Could a trauma I don't remember affect my ability to trust today?
Art Matthews Says...
Without going into a discussion of psychological theories related to memory and trauma, the short answer is "maybe." If you think about an infant's experience of the world, everything is quite new and each experience is a new learning opportunity. A toddler might happen on a hot iron, burning a finger. That child then learns to distrust irons until s/he grows old enough to understand how an iron works and how to avoid getting hurt. But the exact memory of getting burned initially might get lost amid so many other life experiences.
What has that to do with being molested as a child? What you experienced so long ago might have been a very mixed experience for you. On some level, the physical sensation might not have felt unpleasant, but the context in which you experienced it may have been very frightening and confusing. A person you should have been able to trust took advantage of a power differential and introduced you to something you were not prepared to handle. The attention paid in the follow up conversations may have caused you to feel uncomfortable and ashamed, followed by the secrecy of not recognizing that anything happened.
All of this experience and the mixed messages afterward might have led you to feel uncertain about relationships and how to trust people. You created a "rule" that others can seem to be safe people but still not be; therefore, having a close intimate relationship causes confusion and anxiety. "Should I trust this person? How much? How do I know when not to? What if they hurt me?"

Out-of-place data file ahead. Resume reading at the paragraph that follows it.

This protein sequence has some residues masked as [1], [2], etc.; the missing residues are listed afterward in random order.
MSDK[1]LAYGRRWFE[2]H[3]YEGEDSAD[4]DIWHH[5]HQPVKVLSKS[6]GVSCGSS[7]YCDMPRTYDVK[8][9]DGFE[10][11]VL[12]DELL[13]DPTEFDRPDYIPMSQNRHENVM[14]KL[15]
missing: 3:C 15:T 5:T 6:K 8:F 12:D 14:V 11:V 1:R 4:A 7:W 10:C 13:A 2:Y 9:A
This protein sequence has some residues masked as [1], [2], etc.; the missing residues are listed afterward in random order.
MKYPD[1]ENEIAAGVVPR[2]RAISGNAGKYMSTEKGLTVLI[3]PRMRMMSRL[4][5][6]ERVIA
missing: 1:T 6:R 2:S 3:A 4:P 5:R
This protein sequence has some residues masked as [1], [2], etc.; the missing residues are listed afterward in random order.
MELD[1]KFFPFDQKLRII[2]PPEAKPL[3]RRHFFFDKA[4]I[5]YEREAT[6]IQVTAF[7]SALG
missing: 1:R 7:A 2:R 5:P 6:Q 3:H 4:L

And then again, maybe that experience so long ago wasn't recalled because it was over before you felt traumatized because your parents rescued you and you felt safe again. Perhaps your difficulty with relationships and trust comes from later experiences, low self-worth, social anxiety or some other cause.
What I believe would be more beneficial to you than chasing down rabbit holes to find out why, is to work with a good therapist to work on learning to trust and figuring out what's going on in your current relationships. If you were to look back and determine the why, you would still have the work of fixing it to do.
The benefit to you of not trusting others is that you can protect yourself from getting hurt. But that protection comes at a price you are no longer willing to pay. Working with a qualified, licensed mental health provider will help you see you no longer need this level of protection, you can risk getting hurt emotionally and you could survive a loss should it happen. Don't let the revelation of this past trauma allow you to think of yourself as irrevocably damaged goods.
You like so many others before you, you can overcome and live a different and more fulfilling life. It's time to stop avoiding your life out of fear of getting hurt. It's time to start healing. Begin by researching and contacting therapists and make an appointment. You can do it.
Page last updated Feb 24, 2013